They say the fury of a storm in a high tempest has nothing on the fury of a woman scorned, and few women have ever felt quite so scorned as Aoife the warrior-queen after she found out that her lover Cúchulainn had married another woman, Emer! She had borne a son for him, but in her wrath she decided to turn the child against him. She spok ... [more]
In the age of heroes, forgotten by all but the storytellers and the legend-weavers, when champions strode the land of Ireland, their halls and Duns now covered in moss, echoing to no songs but those of the blackbird and the red-breasted robin, the people of Ulster were gathered together for a great celebration at Emain Macha, the capital of Ulster. ... [more]
A quarrel arose between Queen Medb of Connacht and the King of Ulster regarding who had the most wealth, but all of his men were cursed with the pains of a pregnant woman giving birth so they couldn't ride out to meet her marching army. Only Cúchulainn who had the blood of the Sidhe running through his veins could even walk, let alone fi ... [more]
Cathbad the Druid was well known throughout the lands of Ireland for his subtle skill and cunning ways, he could make birds speak the language of men and the very stones themselves sing, it was said! But like all Druids, he could also tell the portents of the day, as the ripples may be seen from a rock cast into a still pool in the deepest forest. ... [more]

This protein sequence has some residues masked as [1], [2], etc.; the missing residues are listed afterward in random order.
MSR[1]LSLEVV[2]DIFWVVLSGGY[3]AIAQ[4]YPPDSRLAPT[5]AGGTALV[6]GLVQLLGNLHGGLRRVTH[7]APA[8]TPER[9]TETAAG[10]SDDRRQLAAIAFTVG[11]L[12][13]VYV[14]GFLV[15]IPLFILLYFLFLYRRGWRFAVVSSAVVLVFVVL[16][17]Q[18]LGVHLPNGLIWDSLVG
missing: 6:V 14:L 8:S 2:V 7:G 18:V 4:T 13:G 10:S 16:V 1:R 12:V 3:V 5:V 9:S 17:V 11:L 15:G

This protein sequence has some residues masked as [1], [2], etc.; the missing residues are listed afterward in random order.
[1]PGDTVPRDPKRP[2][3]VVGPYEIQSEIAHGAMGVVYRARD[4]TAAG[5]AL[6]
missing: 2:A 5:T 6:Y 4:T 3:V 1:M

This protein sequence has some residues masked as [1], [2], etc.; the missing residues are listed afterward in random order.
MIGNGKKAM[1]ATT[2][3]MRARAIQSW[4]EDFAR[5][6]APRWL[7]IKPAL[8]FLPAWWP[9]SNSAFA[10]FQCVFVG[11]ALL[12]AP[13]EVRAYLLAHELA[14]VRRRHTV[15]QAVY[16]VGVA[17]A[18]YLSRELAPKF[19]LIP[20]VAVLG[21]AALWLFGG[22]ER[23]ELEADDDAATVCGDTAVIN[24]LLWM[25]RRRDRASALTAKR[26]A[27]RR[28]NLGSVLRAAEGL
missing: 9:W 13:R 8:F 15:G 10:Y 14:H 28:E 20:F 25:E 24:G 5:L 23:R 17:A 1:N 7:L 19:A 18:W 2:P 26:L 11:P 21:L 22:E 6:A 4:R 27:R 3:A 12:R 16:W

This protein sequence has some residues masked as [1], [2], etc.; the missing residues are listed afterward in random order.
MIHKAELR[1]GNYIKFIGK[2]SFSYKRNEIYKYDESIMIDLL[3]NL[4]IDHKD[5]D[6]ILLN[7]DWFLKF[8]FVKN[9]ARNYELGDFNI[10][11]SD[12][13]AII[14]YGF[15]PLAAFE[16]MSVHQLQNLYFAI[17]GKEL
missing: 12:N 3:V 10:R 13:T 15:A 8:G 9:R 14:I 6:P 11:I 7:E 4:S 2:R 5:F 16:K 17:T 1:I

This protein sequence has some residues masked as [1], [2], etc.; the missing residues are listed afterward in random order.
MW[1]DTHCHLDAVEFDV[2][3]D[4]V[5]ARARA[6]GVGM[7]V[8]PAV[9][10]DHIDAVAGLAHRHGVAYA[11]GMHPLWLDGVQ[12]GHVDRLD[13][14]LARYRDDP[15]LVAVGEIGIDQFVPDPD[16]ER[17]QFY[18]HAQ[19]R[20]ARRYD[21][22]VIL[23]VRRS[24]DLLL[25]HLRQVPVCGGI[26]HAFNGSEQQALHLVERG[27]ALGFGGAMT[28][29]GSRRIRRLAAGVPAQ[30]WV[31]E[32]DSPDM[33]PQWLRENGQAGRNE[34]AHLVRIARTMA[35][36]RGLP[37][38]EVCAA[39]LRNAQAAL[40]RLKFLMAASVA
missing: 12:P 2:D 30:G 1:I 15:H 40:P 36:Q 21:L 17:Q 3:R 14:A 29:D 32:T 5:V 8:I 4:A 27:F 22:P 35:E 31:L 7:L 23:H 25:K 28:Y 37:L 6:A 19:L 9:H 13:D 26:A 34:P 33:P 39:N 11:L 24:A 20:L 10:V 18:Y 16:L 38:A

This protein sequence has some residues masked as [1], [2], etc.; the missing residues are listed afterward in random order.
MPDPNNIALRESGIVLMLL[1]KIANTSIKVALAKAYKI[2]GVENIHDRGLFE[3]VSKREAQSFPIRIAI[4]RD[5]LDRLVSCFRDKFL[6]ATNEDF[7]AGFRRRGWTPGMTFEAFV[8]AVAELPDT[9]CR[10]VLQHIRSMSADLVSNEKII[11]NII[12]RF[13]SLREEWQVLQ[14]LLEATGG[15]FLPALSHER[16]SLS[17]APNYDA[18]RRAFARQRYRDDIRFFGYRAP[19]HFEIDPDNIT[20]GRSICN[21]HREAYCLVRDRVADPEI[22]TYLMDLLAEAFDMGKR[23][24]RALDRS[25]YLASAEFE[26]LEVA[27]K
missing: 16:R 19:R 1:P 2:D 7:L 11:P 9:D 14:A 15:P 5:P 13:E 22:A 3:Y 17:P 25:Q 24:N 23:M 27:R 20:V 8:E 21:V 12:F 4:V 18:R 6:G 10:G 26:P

Cruinniuc was a farmer in the northern part of Ireland back in the days of legend, and often legends are told of heroes and their mighty deeds, but this tale is about humbler folk who change the path of history nonetheless. Cruinniuc wasn't a bad sort but his life had been struck with ill fortune for years – his wife had passed away an ... [more]
The chariot games in Ireland of old were a great event – the mightiest of kings, warriors, princes and champions from around the world would travel from afar to watch and join the fiercely contested races. Each man and his team of horses would thunder round the track, and the cheers of the onlookers would shake the hills. And so it was for ... [more]
It was the time of heroes in ancient Ireland, when giants walked the land, before Fionn MacCumhaill had sent the seven shadows of the Glen back to their dark and restless sleep with his flashing sword, and even before his son Oisín had slain the worm of the lakes, when Setanta was young. He it was who became one of the mightiest heroes of ... [more]
King Aillil, husband to Queen Medb whose famous cattle raid started a war with Cú Chulainn, was deep in his cups as the sun set on Samhain night, red and cloud-torn over the ancient fortress of Rathcroghan. Bothered by the whispering winds, he took a notion that it would be a good test of courage if one of his warriors would go out and put a ... [more]
Bricriu of the venomous tongue he was called, and well named indeed he was, for he loved nothing better than to cause trouble and spread rumours and half-truths to unsettle people. As such he decided to hold a great feast, although he knew that by his reputation few would be interested in attending, so he made a special effort to entice them. He ... [more]
One of the most famed legends of old is that of the war that was fought over the Brown Bull of Cualgne. Now while it might seem an odd thing for us today to think of a war fought over a bull, the matter is not so simple as it might seem, and the bull was no ordinary bull either! For it was in the time of Cú Chulainn, the hound of Chulainn, t ... [more]